Neandertals collected clam shells and pumice from coastal waters to use as tools.
Neandertals collected clam shells and volcanic rock from the beach and coastal waters of Italy during the Middle Paleolithic, according to a study published in the open-access journal PLOS ONE in January, by Paola Villa of the University of Colorado and colleagues.
Neandertals are known to have used tools, but the extent to which they were able to exploit coastal resources has been questioned. In this study, Villa and colleagues explored artifacts from the Neandertal archaeological cave site of Grotta dei Moscerini in Italy, one of two Neandertal sites in the country with an abundance of hand-modified clam shells, dating back to around 100,000 years ago.
The authors examined 171 modified shells, most of which had been retouched to be used as scrapers. All of these shells belonged to the Mediterranean smooth clam species Callista chione. Based on the state of preservation of the shells, including shell damage and encrustation on the shells by marine organisms, the authors inferred that nearly a quarter of the shells had been collected underwater from the sea floor, as live animals, as opposed to being washed up on the beach. In the same cave sediments, the authors also found abundant pumice stones likely used as abrading tools, which apparently drifted via sea currents from erupting volcanoes in the Gulf of Naples (70km south) onto the Moscerini beach, where they were collected by Neandertals.
These findings join a growing list of evidence that Neandertals in Western Europe were in the practice of wading or diving into coastal waters to collect resources long before Homo sapiens brought these habits to the region. The authors also note that shell tools were abundant in sediment layers that had few stone tools, suggesting Neandertals might have turned to make shell tools during times when more typical stone materials were scarce (though it’s also possible that clam shells were used because they have a thin and sharp cutting edge, which can be maintained through re-sharpening, unlike flint tools).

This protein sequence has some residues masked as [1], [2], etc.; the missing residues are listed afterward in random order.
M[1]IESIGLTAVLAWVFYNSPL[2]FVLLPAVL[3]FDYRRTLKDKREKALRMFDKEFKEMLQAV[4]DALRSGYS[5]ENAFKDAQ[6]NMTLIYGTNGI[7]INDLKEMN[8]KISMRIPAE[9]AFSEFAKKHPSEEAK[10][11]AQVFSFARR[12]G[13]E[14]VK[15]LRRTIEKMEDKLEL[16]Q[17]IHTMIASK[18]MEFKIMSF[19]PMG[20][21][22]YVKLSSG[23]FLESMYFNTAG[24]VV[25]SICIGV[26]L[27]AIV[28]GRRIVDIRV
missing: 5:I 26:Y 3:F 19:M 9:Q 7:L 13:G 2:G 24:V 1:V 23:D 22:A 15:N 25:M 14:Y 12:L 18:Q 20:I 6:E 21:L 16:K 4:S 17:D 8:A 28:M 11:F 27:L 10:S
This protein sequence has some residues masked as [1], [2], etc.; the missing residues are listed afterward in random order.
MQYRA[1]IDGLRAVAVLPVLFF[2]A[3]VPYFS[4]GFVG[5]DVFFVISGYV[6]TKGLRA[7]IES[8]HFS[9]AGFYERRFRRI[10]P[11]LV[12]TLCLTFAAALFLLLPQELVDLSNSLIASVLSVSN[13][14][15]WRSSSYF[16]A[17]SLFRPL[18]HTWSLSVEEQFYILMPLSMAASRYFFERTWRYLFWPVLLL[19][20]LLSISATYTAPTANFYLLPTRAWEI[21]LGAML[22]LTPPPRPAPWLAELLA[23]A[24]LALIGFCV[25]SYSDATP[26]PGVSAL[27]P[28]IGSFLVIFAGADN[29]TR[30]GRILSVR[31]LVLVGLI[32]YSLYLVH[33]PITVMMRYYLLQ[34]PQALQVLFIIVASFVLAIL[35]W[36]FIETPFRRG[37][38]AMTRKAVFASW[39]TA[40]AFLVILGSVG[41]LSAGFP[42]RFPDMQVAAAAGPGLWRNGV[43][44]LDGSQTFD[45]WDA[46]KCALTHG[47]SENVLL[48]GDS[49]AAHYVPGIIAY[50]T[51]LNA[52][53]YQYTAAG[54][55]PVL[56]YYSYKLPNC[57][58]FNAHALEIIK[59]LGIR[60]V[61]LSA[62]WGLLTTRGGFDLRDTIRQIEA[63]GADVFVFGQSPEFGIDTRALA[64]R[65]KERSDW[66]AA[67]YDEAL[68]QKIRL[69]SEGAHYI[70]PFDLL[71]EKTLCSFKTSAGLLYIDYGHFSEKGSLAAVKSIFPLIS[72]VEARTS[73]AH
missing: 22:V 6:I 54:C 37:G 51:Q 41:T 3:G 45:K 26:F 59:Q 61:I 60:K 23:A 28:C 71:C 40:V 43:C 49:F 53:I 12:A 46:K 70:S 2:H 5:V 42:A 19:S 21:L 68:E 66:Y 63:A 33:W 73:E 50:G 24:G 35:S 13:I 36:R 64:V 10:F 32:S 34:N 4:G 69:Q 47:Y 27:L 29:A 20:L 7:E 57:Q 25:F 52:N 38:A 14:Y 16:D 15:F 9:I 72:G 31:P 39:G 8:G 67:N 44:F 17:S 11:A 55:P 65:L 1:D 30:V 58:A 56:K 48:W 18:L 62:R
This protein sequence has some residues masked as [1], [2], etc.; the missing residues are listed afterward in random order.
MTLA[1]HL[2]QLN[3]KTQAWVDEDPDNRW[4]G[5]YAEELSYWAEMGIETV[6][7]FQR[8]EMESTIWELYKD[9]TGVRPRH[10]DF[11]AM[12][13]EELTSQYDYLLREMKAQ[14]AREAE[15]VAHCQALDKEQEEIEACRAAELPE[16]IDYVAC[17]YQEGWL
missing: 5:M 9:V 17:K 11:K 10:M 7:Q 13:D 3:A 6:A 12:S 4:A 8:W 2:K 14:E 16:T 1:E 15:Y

The authors add: “The cave opens on a beach. It has a large assemblage of 171 tools made from shells collected on the beach or gathered directly from the sea floor as live animals by skin-diving Neandertals. Skin diving for shells or freshwater fishing in low waters was a common activity of Neandertals, according to data from other sites and from an anatomical study published by E. Trinkaus. Neandertals also collected pumices erupted from volcanoes in the gulf of Naples and transported by sea to the beach.”
Reference: “Neandertals on the beach: Use of marine resources at Grotta dei Moscerini (Latium, Italy)” by Paola Villa, Sylvain Soriano, Luca Pollarolo, Carlo Smriglio, Mario Gaeta, Massimo D’Orazio, Jacopo Conforti and Carlo Tozzi, 15 January 2020, PLOS ONE.
🙂 Thanks a lot for this beautiful article. It confirms what we have been saying for a long time: that neandertals were no tundra hunters, but waterside omnivores. They were lesss cold-adapted than aquatically-adapted. They were much too heavy to have run over the open plains. Their heavy skeletons (pachyosteosclerosis) is indicative of frequent diving for shallow-aquatic foods, see e.g. our paper Verhaegen & Munro 2011 “Pachyosteosclerosis suggests archaic Homo frequently collected sessile littoral foods” J.compar.hum.Biol.62:237-247, of google “coastal dispersal of Pleistocene Homo 2018 verhaegen”.